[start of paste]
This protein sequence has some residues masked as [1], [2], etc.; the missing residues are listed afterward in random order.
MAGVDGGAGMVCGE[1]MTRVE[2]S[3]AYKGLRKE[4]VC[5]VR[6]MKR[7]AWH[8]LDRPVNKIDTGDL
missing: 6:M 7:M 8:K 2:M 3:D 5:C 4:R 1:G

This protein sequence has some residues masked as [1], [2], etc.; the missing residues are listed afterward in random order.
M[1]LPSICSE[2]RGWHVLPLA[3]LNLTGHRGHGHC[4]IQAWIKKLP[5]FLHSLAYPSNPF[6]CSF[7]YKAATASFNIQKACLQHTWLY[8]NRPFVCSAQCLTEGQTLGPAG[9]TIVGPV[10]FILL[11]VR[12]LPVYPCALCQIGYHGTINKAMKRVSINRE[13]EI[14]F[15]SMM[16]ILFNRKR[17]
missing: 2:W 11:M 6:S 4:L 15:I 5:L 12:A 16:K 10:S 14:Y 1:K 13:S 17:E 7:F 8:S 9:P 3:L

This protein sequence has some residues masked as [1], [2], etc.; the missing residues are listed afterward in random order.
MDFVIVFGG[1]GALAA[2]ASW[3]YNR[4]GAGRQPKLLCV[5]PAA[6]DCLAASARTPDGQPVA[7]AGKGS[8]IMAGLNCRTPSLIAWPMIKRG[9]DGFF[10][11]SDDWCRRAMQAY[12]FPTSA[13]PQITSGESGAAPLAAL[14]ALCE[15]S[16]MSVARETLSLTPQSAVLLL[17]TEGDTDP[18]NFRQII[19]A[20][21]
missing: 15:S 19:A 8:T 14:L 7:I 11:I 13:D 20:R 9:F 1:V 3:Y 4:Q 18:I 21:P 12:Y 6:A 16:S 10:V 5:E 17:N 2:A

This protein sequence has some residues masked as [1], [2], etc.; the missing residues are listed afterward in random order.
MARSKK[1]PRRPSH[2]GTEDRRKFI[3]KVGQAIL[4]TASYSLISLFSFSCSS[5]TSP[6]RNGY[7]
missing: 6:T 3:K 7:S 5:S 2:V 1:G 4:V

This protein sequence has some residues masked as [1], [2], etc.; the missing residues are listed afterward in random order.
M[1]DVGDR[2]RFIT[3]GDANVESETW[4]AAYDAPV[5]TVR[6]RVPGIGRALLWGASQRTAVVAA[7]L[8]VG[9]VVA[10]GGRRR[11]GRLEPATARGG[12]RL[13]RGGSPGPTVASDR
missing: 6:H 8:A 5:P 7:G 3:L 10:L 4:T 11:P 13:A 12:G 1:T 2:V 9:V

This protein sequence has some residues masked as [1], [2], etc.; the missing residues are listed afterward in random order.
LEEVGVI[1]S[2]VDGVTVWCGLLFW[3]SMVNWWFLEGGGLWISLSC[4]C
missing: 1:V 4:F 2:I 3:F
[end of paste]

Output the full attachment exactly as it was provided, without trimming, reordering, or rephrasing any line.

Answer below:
This protein sequence has some residues masked as [1], [2], etc.; the missing residues are listed afterward in random order.
MAGVDGGAGMVCGE[1]MTRVE[2]S[3]AYKGLRKE[4]VC[5]VR[6]MKR[7]AWH[8]LDRPVNKIDTGDL
missing: 6:M 7:M 8:K 2:M 3:D 5:C 4:R 1:G

This protein sequence has some residues masked as [1], [2], etc.; the missing residues are listed afterward in random order.
M[1]LPSICSE[2]RGWHVLPLA[3]LNLTGHRGHGHC[4]IQAWIKKLP[5]FLHSLAYPSNPF[6]CSF[7]YKAATASFNIQKACLQHTWLY[8]NRPFVCSAQCLTEGQTLGPAG[9]TIVGPV[10]FILL[11]VR[12]LPVYPCALCQIGYHGTINKAMKRVSINRE[13]EI[14]F[15]SMM[16]ILFNRKR[17]
missing: 2:W 11:M 6:S 4:L 15:I 5:L 12:A 16:K 10:S 14:Y 1:K 13:S 17:E 7:F 8:S 9:P 3:L

This protein sequence has some residues masked as [1], [2], etc.; the missing residues are listed afterward in random order.
MDFVIVFGG[1]GALAA[2]ASW[3]YNR[4]GAGRQPKLLCV[5]PAA[6]DCLAASARTPDGQPVA[7]AGKGS[8]IMAGLNCRTPSLIAWPMIKRG[9]DGFF[10][11]SDDWCRRAMQAY[12]FPTSA[13]PQITSGESGAAPLAAL[14]ALCE[15]S[16]MSVARETLSLTPQSAVLLL[17]TEGDTDP[18]NFRQII[19]A[20][21]
missing: 15:S 19:A 8:T 14:L 7:I 11:I 13:D 20:R 9:F 1:V 3:Y 4:Q 18:I 21:P 12:Y 6:A 16:S 10:V 5:E 17:N 2:A

This protein sequence has some residues masked as [1], [2], etc.; the missing residues are listed afterward in random order.
MARSKK[1]PRRPSH[2]GTEDRRKFI[3]KVGQAIL[4]TASYSLISLFSFSCSS[5]TSP[6]RNGY[7]
missing: 6:T 3:K 7:S 5:S 2:V 1:G 4:V

This protein sequence has some residues masked as [1], [2], etc.; the missing residues are listed afterward in random order.
M[1]DVGDR[2]RFIT[3]GDANVESETW[4]AAYDAPV[5]TVR[6]RVPGIGRALLWGASQRTAVVAA[7]L[8]VG[9]VVA[10]GGRRR[11]GRLEPATARGG[12]RL[13]RGGSPGPTVASDR
missing: 6:H 8:A 5:P 7:G 3:L 10:L 4:T 11:P 13:A 12:G 1:T 2:V 9:V

This protein sequence has some residues masked as [1], [2], etc.; the missing residues are listed afterward in random order.
LEEVGVI[1]S[2]VDGVTVWCGLLFW[3]SMVNWWFLEGGGLWISLSC[4]C
missing: 1:V 4:F 2:I 3:F